Ian Hendrie and Jyson McLean at the Sundance Creative Producing Summit
Co-writer/directors Ian Hendrie and Jyson McLean were recently at the Sundance Creative Producing Summit with Mercy Road, a feature based on real-life events that “traces the spiritual odyssey of a small town housewife and mother, as she becomes willing to commit violence and murder in the name of God.” The following is what the pair wrote about their experiences at the summit.
We are making our third and final climb up “The Mountain.” As the shuttle from the airport snakes up the winding forest-crested road, we anticipate spending a few last days in this special place. There’s a feeling of coming home when we arrive. We embrace staff and volunteers as if they were family. They are family.
It has been a year of discovery on this mountain, starting in January, at the Screenwriters Lab. Back then the resort was a white winter postcard, everything new, crisp and dazzling. Here we met the other lucky travelers who would take their journeys right along with ours, our fellow storytellers who, through this shared odyssey, have become our brothers and sisters. Under the guidance of brilliant and generous advisors, we began to crack open our scripts and, through the process, ourselves.
We spent a month here between May and June, easily the best month of our lives. The Directors Lab is the most uplifting, emotional, creative, transformational, and exhilarating summer camp in the world. We grew closer to our material and each other over the course of that month. This was a safe place for discoveries, and they came at a rate so quick that we are still unpacking them.
We are back now for Sundance Creative Producing Summit, a weekend gathering of industry professionals in documentary and narrative film finance, production, and distribution. Although the word “creative” is in the title, all we’re anticipating is a few days of panels, meetings and networking. But the mountain has other plans for us, as usual. Somehow, through every facet of this gathering, we will always be learning about our film and ourselves.
The first evening begins with a panel discussion: “State of the Union: Has Anything Really Changed?” It was an informative, and at times, volatile look at where we are in the ever shifting landscape of independent film exhibition and finance. There are no easy answers and the only consensus is that no one is sure where we’re heading.
The SOTU was followed with a keynote presentation: Fracturing the Norm, by multimedia artist Doug Aitken. This sets the tone for the weekend ahead. His work explores our perception of what film art can be, “Expanding the image and breaking the narrative.” as the tag of his piece Broken Screen states. This felt like a symbolic tee-up to the summit, expanding our idea of what is possible as we move forward.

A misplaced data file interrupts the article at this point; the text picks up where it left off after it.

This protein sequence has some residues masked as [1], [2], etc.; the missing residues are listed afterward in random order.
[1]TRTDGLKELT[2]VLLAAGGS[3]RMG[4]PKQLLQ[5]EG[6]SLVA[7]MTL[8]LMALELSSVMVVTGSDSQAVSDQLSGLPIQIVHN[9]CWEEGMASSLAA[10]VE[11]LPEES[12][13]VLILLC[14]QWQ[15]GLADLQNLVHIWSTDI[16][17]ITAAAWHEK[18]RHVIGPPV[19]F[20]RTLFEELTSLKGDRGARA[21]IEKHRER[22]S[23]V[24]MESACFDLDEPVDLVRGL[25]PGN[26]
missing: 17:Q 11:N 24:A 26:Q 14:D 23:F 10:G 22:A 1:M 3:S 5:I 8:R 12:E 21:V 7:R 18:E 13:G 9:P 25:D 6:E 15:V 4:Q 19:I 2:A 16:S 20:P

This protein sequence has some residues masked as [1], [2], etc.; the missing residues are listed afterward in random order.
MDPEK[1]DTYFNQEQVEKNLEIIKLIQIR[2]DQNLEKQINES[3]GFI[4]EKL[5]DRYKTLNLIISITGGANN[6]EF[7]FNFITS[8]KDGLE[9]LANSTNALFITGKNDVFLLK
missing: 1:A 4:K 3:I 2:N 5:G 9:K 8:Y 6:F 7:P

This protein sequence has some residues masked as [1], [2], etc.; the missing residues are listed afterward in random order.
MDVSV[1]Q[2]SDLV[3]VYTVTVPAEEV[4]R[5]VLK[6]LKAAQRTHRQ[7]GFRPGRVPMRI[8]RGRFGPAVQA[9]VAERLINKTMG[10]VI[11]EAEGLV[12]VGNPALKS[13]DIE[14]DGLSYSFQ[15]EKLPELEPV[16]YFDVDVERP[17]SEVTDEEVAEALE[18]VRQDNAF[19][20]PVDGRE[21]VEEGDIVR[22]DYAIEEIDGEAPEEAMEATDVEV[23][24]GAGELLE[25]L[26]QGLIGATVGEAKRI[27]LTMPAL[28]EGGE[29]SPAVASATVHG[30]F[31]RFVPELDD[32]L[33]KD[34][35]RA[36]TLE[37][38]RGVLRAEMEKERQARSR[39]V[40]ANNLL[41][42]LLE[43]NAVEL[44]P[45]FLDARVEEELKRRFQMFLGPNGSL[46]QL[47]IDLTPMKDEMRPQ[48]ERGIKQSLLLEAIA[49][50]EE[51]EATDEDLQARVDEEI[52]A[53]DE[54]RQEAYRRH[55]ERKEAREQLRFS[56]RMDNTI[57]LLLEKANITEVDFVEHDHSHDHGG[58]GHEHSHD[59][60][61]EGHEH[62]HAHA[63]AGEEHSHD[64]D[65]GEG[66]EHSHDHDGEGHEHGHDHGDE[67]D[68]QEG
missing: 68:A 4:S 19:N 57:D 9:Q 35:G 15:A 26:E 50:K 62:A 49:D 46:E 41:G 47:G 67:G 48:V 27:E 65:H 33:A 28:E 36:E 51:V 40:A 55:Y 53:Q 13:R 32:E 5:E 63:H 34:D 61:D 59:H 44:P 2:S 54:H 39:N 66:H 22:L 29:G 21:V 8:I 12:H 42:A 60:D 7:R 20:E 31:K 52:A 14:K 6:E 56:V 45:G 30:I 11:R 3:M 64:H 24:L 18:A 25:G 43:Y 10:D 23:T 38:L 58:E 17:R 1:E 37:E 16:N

The main day of the summit is a whirlwind of information, meetings and panels with topics ranging from branding yourself to exploring the producer/director relationship. We begin with one-on-one meetings, rapid fire 15-minute speed-dating sessions with producers, agents and financiers. Yet another stroke of brilliance on Sundance’s part. You will recognize within minutes those you feel connected to and those you don’t. An extremely important lesson to be learned: your choice of collaborators in getting the film produced is just as important as your choice of collaborators in actually creating the film itself. Everyone needs to share a vision and a destination.
There are more lessons to be learned as the summit continues. How preparing a pitch for your film can teach you about the film you want to make. How finding the right words to express your vision for the film, and getting others to see the project the way you see it, can remind you what the most important elements are to you. Knowing exactly why you want to make your film is the first step in convincing others to help. These are all lessons that will affect the way we tackle the material moving forward.
It’s a lot to absorb in just a couple of days, a lot of names to learn, facts and figures to process. We are trying to learn the rules of a game just as that game is changing and no one can say with certainty what the new rules will be. All of us, producers, distributors, financiers, writers, and directors alike, are feeling in the dark for the best path forward. There is fear that comes with this, and the word “risk” was spoken in just about every panel. But with this uncertainty comes opportunity.
If there is anything we’ve learned over the course of this year, so much of it spent on this magic mountain, it’s that you can convert your fear into creativity. With risk comes revelation. We’ve leaned on our new film family, this safe space created by like-minded people working toward the same goal, to give us the courage to dive into these fears. And we are still facing them down, one by one.
It’s that same sense of community that will give all of us the space to take risks, to find the way forward in an uncertain time. To innovate, create, and bring a little of the spirit found on this mountaintop to the rest of the world.
Photo by Ryan Johnson.